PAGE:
Press F5 or use the tool bar to enter presentation mode in order to see the poll.\r\nIn an emergency during your presentation, if the poll isn't showing, navigate to this link in your web browser:http://www.polleverywhere.com/multiple_choice_polls/LTQyNDE1OTk1NAIf you like, you can use this slide as a template for your own voting slides. You might use a slide like this if you feel your audience would benefit from the picture showing a text message on a phone.
Developing educators with traditional approaches which closely reflect our own educational experience may be dangerous – can we really develop in new lecturers the capacity to exploit the potential of new curriculum developments, of technological developments and students expectations for far more bespoke provision -but try to do all that with 50 year old pedagogies?QAA Regionalroadshow – accomodating variety of learner characteristics, need for flexibility, again and again, people say to me but we need to time to learn how to do all those things. They felt unable to take forward these ambitions for curriculum with their existing skill set.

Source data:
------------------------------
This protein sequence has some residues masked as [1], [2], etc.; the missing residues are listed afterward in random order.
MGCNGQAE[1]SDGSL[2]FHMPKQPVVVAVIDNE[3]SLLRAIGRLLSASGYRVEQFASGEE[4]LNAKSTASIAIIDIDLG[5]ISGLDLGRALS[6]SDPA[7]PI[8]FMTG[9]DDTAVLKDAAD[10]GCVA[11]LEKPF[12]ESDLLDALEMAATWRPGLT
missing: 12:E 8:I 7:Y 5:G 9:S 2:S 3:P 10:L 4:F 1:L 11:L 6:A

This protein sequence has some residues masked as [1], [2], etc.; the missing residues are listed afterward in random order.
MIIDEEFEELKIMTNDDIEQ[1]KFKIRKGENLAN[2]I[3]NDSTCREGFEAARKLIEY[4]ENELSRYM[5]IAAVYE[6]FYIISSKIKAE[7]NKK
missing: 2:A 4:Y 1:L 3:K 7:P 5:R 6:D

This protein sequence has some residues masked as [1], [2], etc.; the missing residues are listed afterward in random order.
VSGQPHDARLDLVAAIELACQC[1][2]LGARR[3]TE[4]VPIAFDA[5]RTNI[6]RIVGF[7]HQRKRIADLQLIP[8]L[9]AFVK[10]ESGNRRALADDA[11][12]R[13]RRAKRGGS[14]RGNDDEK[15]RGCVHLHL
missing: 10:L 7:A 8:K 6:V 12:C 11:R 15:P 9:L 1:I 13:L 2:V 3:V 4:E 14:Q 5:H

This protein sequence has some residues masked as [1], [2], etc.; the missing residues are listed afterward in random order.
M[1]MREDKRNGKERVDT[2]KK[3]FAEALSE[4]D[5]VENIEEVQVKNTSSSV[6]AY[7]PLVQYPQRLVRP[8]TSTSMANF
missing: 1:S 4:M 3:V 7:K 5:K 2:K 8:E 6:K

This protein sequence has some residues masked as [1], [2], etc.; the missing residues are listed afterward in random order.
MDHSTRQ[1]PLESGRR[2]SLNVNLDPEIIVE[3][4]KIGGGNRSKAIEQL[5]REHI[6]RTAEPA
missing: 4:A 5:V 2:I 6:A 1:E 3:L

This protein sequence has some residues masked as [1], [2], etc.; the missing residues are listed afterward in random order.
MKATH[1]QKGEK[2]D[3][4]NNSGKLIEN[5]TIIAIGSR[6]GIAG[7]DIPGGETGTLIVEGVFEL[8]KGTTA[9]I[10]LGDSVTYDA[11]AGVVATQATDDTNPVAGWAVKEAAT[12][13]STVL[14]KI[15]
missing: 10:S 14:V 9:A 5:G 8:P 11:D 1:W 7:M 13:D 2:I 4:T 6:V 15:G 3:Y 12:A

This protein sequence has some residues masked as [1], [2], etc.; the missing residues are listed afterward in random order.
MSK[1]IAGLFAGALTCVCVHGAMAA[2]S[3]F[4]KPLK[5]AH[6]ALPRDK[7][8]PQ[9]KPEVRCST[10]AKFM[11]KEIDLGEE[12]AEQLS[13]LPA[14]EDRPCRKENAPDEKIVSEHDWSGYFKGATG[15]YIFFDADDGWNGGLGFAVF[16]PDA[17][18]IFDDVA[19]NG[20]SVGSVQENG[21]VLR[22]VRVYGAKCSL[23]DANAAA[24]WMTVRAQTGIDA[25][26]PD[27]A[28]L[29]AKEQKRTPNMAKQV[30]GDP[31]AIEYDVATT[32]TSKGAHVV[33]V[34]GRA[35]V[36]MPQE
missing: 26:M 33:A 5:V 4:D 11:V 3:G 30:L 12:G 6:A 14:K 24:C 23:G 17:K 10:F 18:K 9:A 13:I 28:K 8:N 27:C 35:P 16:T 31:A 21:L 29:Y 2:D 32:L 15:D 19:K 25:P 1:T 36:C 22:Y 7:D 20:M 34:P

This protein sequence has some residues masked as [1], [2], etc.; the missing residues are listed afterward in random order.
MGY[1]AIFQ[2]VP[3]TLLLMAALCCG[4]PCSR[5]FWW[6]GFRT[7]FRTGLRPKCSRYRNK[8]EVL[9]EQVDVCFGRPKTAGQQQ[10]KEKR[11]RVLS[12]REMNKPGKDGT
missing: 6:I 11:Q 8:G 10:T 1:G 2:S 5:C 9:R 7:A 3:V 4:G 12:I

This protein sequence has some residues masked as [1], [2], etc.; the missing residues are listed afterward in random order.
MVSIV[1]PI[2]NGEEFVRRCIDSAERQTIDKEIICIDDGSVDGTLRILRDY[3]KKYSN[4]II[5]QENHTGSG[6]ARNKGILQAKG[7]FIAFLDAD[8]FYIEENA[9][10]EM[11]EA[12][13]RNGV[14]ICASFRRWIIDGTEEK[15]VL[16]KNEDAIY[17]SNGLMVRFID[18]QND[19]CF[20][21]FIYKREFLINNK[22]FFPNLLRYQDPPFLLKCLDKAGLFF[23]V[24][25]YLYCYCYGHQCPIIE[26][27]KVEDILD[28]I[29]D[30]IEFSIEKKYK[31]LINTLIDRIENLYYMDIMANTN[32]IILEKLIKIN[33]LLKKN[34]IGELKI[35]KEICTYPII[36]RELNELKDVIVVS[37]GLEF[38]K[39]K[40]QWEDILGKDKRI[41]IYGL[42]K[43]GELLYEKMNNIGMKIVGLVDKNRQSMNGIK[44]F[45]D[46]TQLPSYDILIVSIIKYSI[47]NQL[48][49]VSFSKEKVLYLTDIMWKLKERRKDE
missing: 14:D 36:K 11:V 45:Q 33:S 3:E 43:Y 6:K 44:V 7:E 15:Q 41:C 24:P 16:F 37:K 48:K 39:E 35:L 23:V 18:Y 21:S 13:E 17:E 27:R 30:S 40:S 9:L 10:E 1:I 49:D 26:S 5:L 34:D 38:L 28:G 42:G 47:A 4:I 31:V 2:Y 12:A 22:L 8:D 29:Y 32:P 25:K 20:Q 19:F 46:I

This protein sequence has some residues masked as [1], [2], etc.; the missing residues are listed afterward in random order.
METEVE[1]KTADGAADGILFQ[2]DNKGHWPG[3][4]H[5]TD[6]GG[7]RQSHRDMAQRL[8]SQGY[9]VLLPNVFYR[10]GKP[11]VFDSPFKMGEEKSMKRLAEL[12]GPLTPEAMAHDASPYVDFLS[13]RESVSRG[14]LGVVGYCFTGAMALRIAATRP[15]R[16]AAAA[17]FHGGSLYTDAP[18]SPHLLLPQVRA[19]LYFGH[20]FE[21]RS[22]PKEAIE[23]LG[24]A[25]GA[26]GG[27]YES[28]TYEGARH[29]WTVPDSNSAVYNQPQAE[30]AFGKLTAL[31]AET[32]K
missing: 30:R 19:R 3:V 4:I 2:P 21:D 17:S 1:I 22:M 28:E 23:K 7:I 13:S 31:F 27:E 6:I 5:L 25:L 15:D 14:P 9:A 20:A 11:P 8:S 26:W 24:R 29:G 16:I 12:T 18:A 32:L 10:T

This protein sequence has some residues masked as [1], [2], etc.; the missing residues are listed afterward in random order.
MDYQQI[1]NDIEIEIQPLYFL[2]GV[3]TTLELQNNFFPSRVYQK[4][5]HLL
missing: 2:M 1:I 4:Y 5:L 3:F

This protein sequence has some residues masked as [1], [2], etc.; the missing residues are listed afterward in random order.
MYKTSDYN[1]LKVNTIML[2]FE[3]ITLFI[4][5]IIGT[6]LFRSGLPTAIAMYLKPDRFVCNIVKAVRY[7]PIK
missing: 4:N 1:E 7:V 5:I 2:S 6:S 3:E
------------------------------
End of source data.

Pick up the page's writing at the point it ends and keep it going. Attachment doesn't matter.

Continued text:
Digital literacy (weaving in technology)Accessibility – every good lecturer is aware of trying to ensure that their provision is as accessible as possible, and … providing notes before hand, encouraging the recording of lectures, but how many are aware of the amazing array of assistive software, and how many know about the best way to present web links to make them most readable by screen readers? Many academics have vague understanding of the need for cream background and ariel font, but they have little understanding about why that is helpful, and what can be done to support student learning, and especially students with learning impairments in far more proactive ways. So how can pedagogic theory help? There’s a wide-growing and impressive literature which is underpinning thinking and practice in e-learning and curriculum reform and innovations. And I strongly feel that this should be more widely recognized.
My pedagogical aha moment …The community of inquiry model represents the process by which students and tutor(s) collaborate to conduct an academic inquiry related to a particular topic. Garrison, Anderson and Archer identify three crucial elements of an educational experienceCognitive presence – The extent to which participants are able to construct meaning through sustained dialogue. This involves a triggering event, exploration integration and resolution (provoking a sense of puzzlement, connecting ideas)Teaching presence – instructional management (structuring activities), direct instruction (correcting misunderstandings)Social presence – emotional expression, (humour, first names, sharing personal experience) open communication, group communication (encouraging interaction amongst the participants) Finding your voice online, and helping students to find theirs. So let’s move from theory back to practice …